Gordon's social studies curriculum thoughtfully and deliberately connects history to the present day. A Kindergarten discussion of Dr. King sparks conversation about how classmates can help one another. A fourth grade unit on Ellis Island finds parallels with today's immigration debates. Eighth grade's study of the Holocaust allows conversation on contemporary religious intolerance and Islamophobia.
Much of this work culminates in Gordon's eighth grade. The eighth grade study of the American civil rights movement connects directly with present-day social justice movements, and the annual eighth grade trip to Georgia and Alabama includes meetings with local activists, lawyers and citizens alongside visits to historical sites. The eighth grade year concludes with four weeks of full-time, direct service in local agenecies and nonprofits. more on the trip at www.gordonschool.org/civilrights
This year's Civil Rights Trip is six weeks away, and already, dozens of connections are emerging between the work happening in eighth grade classrooms and larger conversations happening locally and nationally.
A few of these include:
Providence photographer, and eighth grade parent, Mary Beth Meehan has a recent project featured on the front page of today's New York Times. Her large-scale portraits have been installed throughout Newnan, Georgia, where they have been sparking conversation about race, history and identity for months. Gordon's eighth grade will visit Newnan and meet with residents on the first day of this year's Civil Rights Trip. link
This weekend's New York Times also included an essay on mass incarceration by Michelle Alexander that connects two issues that the eighth grade studies in depth: immigration, which they covered this fall, and the civil rights movement. In the coming weeks, Gordon eighth graders will be writing about the patterns she identifies in this essay. link
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Michelle Alexander's book The New Jim Crow was cited by alumnae Leah Harrison-Lurie '16 and Maddie Lee '16 when they returned to Gordon last fall to talk with faculty about the lasting impact of the Civil Rights Trip. The two students have, in their own words, "never stopped talking about the trip." Leah and Maddie will be back at Gordon on Friday for the Middle School's daylong teach-in on the legacy of Dr. Martin Luther King, Jr. They will present a workshop on mass incarceration inspired by their eighth grade class's visit to Bryan Stephenson's Equal Justice Initiative in Montgomery, Alabama. link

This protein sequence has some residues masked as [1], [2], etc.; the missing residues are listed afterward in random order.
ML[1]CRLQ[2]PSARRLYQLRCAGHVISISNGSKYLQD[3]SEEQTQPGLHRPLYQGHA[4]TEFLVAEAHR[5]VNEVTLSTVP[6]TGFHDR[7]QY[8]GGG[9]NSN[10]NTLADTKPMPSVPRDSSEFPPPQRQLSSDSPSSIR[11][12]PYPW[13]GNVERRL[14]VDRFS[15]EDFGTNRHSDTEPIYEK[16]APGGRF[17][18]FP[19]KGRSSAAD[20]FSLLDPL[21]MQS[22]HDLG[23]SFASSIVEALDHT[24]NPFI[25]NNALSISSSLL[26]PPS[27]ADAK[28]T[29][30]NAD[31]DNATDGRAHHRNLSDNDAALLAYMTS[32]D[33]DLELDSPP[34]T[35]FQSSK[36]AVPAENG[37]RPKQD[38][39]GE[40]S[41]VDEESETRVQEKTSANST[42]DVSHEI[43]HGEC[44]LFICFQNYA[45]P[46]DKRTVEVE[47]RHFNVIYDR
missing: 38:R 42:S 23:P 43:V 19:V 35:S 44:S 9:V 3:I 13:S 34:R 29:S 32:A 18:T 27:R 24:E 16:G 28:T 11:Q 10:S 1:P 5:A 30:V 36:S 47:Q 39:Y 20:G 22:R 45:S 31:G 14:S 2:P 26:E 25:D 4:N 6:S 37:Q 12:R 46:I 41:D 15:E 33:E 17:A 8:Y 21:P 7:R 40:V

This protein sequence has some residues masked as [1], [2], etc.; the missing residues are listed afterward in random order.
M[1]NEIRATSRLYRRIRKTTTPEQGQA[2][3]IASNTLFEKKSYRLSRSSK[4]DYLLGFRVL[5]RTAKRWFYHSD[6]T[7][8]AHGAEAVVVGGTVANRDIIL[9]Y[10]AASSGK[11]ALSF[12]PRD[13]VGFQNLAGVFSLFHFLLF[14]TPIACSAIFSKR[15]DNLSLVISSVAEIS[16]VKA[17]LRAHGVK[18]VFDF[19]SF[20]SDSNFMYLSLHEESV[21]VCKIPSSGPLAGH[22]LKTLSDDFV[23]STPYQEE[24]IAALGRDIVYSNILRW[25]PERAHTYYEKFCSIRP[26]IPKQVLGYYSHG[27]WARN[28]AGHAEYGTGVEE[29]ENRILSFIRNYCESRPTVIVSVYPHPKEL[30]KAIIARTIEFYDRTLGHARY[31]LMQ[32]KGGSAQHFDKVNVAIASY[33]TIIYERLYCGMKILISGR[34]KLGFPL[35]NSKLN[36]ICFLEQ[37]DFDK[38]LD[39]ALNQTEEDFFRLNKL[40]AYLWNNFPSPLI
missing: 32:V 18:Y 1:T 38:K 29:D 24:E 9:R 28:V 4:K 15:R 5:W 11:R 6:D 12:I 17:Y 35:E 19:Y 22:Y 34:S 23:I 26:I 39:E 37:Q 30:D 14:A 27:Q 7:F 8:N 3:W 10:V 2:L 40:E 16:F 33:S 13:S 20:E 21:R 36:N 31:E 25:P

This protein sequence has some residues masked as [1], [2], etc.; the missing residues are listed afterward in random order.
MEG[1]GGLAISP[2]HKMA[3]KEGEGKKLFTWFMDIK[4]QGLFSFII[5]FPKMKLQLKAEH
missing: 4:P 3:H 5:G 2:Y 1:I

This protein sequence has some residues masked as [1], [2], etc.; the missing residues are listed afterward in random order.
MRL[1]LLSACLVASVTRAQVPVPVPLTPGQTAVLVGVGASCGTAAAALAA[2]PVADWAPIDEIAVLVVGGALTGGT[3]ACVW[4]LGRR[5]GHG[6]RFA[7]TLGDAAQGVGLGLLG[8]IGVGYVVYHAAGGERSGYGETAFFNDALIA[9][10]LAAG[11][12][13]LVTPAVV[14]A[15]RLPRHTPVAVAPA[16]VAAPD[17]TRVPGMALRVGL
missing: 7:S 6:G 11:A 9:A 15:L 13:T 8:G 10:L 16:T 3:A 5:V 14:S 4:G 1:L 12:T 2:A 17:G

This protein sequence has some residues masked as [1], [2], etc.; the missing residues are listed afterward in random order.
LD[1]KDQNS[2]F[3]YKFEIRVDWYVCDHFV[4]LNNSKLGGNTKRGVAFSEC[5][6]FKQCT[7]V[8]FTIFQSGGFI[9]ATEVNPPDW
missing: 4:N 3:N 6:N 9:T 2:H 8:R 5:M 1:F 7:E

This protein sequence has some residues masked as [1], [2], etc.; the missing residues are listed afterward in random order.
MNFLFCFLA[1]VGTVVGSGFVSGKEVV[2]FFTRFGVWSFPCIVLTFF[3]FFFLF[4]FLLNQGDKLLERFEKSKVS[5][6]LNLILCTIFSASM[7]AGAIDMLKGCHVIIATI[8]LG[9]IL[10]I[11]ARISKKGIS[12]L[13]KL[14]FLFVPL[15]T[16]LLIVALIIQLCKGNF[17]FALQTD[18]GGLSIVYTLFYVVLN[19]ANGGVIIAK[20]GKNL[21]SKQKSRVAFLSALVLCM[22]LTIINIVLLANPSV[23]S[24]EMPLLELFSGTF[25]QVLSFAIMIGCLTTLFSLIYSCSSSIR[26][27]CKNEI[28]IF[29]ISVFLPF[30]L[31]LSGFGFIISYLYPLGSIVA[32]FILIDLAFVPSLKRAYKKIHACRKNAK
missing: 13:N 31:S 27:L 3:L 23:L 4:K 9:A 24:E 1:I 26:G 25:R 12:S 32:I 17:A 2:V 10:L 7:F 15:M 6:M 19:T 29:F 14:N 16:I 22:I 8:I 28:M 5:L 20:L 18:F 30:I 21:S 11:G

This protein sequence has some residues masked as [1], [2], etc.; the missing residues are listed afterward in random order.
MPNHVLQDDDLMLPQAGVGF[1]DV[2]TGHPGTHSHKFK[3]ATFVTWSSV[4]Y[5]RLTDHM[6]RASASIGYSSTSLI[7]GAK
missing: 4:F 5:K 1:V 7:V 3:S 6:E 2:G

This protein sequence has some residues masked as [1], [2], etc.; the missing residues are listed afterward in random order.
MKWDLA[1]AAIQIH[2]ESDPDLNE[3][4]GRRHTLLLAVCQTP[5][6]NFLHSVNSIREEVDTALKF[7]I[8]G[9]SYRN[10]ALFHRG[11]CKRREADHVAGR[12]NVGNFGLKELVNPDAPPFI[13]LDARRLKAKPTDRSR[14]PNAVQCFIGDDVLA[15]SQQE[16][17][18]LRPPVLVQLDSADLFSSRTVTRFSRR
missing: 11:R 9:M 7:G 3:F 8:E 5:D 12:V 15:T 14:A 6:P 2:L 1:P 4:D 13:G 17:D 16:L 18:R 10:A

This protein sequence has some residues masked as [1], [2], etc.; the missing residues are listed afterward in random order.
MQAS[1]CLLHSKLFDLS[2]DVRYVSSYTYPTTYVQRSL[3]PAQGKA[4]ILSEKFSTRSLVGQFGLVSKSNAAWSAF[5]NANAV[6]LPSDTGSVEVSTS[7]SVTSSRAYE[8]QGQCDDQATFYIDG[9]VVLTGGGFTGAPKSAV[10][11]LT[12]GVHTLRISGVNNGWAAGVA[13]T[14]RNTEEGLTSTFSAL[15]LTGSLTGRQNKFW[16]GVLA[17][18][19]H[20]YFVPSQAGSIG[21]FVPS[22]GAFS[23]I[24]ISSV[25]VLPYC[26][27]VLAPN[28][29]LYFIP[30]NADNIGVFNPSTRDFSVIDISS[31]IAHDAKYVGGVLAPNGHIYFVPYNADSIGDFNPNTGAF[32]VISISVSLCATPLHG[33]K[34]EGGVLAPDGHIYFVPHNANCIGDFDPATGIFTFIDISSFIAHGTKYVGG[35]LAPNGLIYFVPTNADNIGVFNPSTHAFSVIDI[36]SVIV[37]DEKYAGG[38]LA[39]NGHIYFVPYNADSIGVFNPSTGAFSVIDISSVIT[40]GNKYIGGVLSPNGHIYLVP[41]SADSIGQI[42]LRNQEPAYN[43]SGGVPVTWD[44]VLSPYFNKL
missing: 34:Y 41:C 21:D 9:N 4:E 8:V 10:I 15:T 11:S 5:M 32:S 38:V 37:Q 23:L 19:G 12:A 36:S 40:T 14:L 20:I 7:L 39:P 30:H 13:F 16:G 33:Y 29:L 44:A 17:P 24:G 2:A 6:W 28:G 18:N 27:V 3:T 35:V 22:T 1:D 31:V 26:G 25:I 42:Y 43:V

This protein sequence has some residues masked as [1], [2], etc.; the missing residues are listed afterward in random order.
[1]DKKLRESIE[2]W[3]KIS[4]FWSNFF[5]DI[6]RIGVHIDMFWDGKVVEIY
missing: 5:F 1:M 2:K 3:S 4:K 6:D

The movie Just Mercy, which premiered in December, is based on the book by Bryan Stevenson, the Montgomery lawyer who founded the Equal Justice Initiative. The EJI has hosted Gordon's eighth grade as part of the Civil Rights Trip since 2016. In 2016, Gordon students met Anthony Ray Hinton, a former death row inmate freed by the EJI's work; Hinton's story is touched on in Just Mercy, where he is portrayed by Oshea Jackson, Jr. Gordon's eighth grade will see the film on Wednesday. link
Brown University just announced that author, educator, and longtime friend of Gordon Dr. Beverly Daniel Tatum will return to Rhode Island in February to deliver Brown University's Martin Luther King Jr. Lecture. Dr. Tatum is a psychologist, scholar and researcher who served as president of Spelman College for thirteen years. She has met with Gordon students, faculty and parents several times over the past twenty years, speaking at Gordon in 2010 and 2017 and welcoming Gordon eighth graders to Spelman's campus as part of Gordon's annual Civil Rights Trip to Georgia and Alabama. Her 2017 remarks at Gordon can be found at www.gordonschool.org/btatum link